Dell has published an open letter to its Linux customers 'clarifying' its position as regards the insurgent OS. Actually, the letter is headed "Clarifying Dell and Linux", but either of these would be a massive task, and we think we know what they meant to say. In any event, the letter reads like it's an apologia from a company that has been taking heavy fire from mullahs... er... enthusiasts and is making a desperate but futile effort to salvage its position.
Weirdly, the letter has banners saying "Linux is everywhere" above and below, whereas it not being everywhere is the problem that caused the outrage that caused the letter. Dell pulled the plugs on Linux preinstalls on desktops and notebooks back in August, citing lack of demand. The Register has no experience of buying from Dell, but our experience a little earlier this year over an IBM ThinkPad gave us an indication of how "lack of demand" works in the PC business. We asked for one with with Linux on-board, and the vendor said he'd check availability. We asked him to check availability on the Win2k version at the same time.
When he got back to us it was three weeks for the Linux machine, the Win2k one we could have tomorrow. So guess which we bought? This is how lack of demand builds up in the Windows world.
But back to the letter. "Dell continues [Memo to marketing: stress continuity of Dell Linux offering] to support Linux customers on a variety of client and server products [make it sound like a lot] both through factory installation and Linux vendor certification [lob it back into Red Hat's lap]. Dell offers the latest release of Red Hat® Linux 7.2 on its Precision Workstation and PowerEdge Server lines to customers who range from corporate professionals to performance computing enthusiasts [don't mention home users] through multiple ordering mechanisms, including over the internet. For customers who develop their own Linux image using Red Hat or another Linux distribution, Dell will install their image on OptiPlex desktop and Latitude portable computers through Dell's custom factory integration services [don't piss off the big customers who want Linux]. In addition, Dell has Linux available across its other product lines (Dimension and Inspiron) through DellWare to support the many Linux user's who are installing the operating system themselves [lob it back to the users]."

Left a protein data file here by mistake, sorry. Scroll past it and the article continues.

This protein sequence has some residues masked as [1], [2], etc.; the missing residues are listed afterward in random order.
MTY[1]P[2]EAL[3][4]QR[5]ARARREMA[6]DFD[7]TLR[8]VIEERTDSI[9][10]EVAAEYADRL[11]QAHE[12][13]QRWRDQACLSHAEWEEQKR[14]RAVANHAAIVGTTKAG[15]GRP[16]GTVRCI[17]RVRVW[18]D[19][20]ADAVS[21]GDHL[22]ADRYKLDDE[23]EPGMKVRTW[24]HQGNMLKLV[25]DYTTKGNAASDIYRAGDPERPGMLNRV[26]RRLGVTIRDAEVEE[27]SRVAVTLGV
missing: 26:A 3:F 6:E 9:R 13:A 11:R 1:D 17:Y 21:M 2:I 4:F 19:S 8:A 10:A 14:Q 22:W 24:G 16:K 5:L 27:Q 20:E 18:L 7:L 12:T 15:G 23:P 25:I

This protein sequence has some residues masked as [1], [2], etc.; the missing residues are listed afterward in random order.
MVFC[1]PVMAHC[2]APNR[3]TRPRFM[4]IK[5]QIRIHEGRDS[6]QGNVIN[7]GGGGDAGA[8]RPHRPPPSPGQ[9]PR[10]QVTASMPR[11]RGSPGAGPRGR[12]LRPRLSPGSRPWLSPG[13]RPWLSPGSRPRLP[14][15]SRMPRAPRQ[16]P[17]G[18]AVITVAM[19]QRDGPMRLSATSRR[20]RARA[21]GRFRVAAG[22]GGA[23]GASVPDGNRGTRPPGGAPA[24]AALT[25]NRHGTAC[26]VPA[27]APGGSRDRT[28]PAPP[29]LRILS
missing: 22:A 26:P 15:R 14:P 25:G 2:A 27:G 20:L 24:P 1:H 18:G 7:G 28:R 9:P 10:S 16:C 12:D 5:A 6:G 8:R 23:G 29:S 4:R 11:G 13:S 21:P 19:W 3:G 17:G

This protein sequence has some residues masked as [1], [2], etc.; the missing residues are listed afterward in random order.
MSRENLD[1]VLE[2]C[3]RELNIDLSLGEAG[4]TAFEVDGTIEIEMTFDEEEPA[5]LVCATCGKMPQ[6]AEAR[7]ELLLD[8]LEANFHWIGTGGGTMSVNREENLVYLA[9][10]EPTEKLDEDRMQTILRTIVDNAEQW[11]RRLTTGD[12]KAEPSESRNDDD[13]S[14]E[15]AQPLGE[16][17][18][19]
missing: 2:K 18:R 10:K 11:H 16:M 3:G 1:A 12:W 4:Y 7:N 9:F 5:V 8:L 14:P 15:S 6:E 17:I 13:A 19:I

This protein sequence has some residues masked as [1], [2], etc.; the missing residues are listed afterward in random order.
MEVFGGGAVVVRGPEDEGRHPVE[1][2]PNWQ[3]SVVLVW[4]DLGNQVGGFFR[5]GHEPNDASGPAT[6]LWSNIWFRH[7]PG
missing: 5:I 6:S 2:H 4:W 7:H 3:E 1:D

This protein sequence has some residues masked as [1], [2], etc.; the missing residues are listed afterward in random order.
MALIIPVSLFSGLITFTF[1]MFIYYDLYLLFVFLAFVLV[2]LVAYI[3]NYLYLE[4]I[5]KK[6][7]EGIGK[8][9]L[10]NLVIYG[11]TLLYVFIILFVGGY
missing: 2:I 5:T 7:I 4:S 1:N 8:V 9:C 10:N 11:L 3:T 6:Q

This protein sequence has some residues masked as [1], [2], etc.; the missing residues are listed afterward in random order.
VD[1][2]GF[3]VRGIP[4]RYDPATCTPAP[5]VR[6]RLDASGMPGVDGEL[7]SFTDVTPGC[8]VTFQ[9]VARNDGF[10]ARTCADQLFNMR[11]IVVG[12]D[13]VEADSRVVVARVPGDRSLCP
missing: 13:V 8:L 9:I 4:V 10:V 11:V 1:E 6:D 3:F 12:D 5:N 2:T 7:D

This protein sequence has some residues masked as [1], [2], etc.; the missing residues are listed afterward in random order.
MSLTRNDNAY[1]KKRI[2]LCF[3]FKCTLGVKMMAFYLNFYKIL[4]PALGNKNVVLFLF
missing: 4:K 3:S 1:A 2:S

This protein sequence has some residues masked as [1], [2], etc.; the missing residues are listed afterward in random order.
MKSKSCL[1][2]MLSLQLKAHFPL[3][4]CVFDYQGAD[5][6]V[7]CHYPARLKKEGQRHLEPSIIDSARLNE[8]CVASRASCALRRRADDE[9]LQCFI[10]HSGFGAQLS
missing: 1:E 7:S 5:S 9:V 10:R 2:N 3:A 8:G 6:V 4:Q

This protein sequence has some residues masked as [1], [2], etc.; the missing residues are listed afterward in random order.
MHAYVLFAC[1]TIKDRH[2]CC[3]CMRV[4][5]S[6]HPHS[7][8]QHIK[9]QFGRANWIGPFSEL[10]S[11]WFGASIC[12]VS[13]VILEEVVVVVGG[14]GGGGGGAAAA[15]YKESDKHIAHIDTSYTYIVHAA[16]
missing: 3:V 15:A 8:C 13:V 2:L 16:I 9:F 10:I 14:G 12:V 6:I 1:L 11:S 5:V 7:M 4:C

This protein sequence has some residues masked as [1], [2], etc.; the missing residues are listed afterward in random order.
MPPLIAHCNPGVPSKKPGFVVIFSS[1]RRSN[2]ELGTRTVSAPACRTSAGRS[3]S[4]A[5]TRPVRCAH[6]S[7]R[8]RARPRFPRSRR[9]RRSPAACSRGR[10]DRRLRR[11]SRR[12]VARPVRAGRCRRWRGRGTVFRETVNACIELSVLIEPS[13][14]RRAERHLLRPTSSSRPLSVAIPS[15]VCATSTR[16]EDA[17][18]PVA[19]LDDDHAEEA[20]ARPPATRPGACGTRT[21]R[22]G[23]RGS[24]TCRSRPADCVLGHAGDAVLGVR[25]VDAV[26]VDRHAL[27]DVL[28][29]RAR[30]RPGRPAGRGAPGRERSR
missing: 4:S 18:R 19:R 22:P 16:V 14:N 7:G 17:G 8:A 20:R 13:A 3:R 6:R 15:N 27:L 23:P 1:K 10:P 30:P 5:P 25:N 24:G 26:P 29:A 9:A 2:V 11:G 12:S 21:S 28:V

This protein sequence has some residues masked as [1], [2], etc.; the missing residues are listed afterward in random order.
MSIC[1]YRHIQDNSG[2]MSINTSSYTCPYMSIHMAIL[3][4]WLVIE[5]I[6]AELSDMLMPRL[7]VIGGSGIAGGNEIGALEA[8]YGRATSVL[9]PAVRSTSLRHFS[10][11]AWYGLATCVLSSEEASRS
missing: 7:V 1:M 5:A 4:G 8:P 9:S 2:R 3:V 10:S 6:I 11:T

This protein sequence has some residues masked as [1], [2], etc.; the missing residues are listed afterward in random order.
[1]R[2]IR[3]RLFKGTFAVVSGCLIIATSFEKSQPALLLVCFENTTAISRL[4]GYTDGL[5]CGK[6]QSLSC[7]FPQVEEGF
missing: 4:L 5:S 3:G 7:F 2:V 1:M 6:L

Our itals and annotations throughout, naturally. Amazingly, this whinge from Dell in no way contradicts a posting we've just noted from the Cleveland Linux User Group, made at the time Dell pulled the plugs:
"I'm pissed off. I just tried to order a workstation from Dell's 'Home' division and I don't have the choice to have Linux installed on it. Last year, when I ordered a box, I was able to get RedHat with it. This was good. It meant that I wasn't forced to by a license for MS software that I wouldn't need or use. Now, Dell has removed that choice. I do NOT have the choice of ordering a system unless it comes with Windows, which means I have to line Microsoft's pockets despite the fact that Windows will never run on this PC."
So there. Even if you were feeble-minded enough to believe Dell's protestations through most of the letter, you might well change your mind (we use the term advisedly) when you get to the bottom. "Dell believes that Linux enables an excellent migration platform for customers with applications previously restricted to proprietary Unix platforms, such as workstation and internet applications. As such, Dell will continue to support Linux as outlined above."
So there you go. It's not an alternative to Windows at all, it's a "migration platform" for customers who need to get their apps away from "proprietary Unix platforms." All it needs is for Dell to precede it with "And now for a word from our sponsors." ®